What does healthcare have to do with immigration reform?

Hepatitis B and C are chronic "silent killer" diseases that affect 490 million people globally and can lead to liver cancer and death if untreated. In the U.S., lawful permanent residents must wait five years before they are eligible for public benefit programs like Medicaid which cover much needed health services such as hepatitis B vaccination.

The new immigration reform bill being considered by Congress could make people wait 10 years for lawful permanent resident status – and then an additional five years to receive Medicaid. For recent immigrants who have hepatitis B or are at risk,  this means reduced access to the healthcare system, including hepatitis B screenings and vaccines that could save lives.  For example, pregnant mothers ineligible for Medicaid and unable to get hepatitis B screenings and preventive measures will have an increased risk of passing hepatitis B onto their children.

With 1 out of every 10 Asian Americans already with hepatitis B, can we afford to prohibit immigrants from participating in Medicaid, and from receiving necessary screening and vaccinations? That will only increase the overall number of individuals living with hepatitis B.

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Furthermore, the Senate bill excludes individuals with “provisional status” (status prior to becoming a lawfully permanent resident) for up to five years from receiving subsidies that make it affordable to purchase health plans through the new healthcare law.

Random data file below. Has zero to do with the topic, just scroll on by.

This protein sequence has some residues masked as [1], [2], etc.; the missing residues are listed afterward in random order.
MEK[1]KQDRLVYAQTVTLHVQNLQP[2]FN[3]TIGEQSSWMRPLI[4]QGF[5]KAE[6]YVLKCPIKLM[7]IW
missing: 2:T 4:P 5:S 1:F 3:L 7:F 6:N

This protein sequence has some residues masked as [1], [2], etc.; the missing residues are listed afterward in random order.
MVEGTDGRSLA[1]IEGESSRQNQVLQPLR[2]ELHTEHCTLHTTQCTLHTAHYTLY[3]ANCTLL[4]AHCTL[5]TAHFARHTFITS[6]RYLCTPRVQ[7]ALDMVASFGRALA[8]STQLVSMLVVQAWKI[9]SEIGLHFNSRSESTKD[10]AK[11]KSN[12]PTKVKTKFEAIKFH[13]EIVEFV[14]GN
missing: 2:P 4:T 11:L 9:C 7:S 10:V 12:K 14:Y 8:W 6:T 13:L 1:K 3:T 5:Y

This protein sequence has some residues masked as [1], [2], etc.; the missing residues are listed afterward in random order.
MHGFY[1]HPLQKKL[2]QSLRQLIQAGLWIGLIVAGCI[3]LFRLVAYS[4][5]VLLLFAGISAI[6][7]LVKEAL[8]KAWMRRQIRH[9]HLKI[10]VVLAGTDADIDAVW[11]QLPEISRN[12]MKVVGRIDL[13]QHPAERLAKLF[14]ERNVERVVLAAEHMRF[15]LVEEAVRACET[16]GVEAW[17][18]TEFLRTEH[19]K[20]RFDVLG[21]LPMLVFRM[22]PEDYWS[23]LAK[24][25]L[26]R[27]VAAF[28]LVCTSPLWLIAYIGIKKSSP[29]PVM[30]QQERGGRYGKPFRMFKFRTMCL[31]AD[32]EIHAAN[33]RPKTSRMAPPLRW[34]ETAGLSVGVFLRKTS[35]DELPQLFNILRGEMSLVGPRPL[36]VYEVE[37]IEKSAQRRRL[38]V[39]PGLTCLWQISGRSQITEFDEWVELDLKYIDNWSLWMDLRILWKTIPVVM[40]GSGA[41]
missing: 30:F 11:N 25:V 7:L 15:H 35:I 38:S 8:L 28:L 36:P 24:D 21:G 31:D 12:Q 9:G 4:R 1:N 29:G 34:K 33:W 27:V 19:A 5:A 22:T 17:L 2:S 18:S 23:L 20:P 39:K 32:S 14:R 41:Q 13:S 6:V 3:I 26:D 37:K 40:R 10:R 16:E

The current immigration reforms will dramatically affect the health of immigrants and the Senate bill does nothing less than force certain low-income immigrant communities out of the health system.

But we can help to change the story of health access for low-income immigrants, to reduce the high rates of hepatitis B in AA & NHOPI and other immigrant communities. We need to push for policies that improve our nation’s public health. We must urge Congress to make health care accessible and affordable for low-income immigrants in order to combat diseases like hepatitis B. Write to your legislator to commemorate World Hepatitis Day and discuss the connections between health restrictions on immigrants and how they impact health outcomes. Ask them to improve the health of immigrant communities.

Caballero, M.P.H., is the executive director of the Association of Asian Pacific Community Health Organizations (AAPCHO). He is also the vice-chair of the National Viral Hepatitis Roundtable, a board member of the American Diabetes Association, and a past member of the National Diabetes Education Program’s executive committee.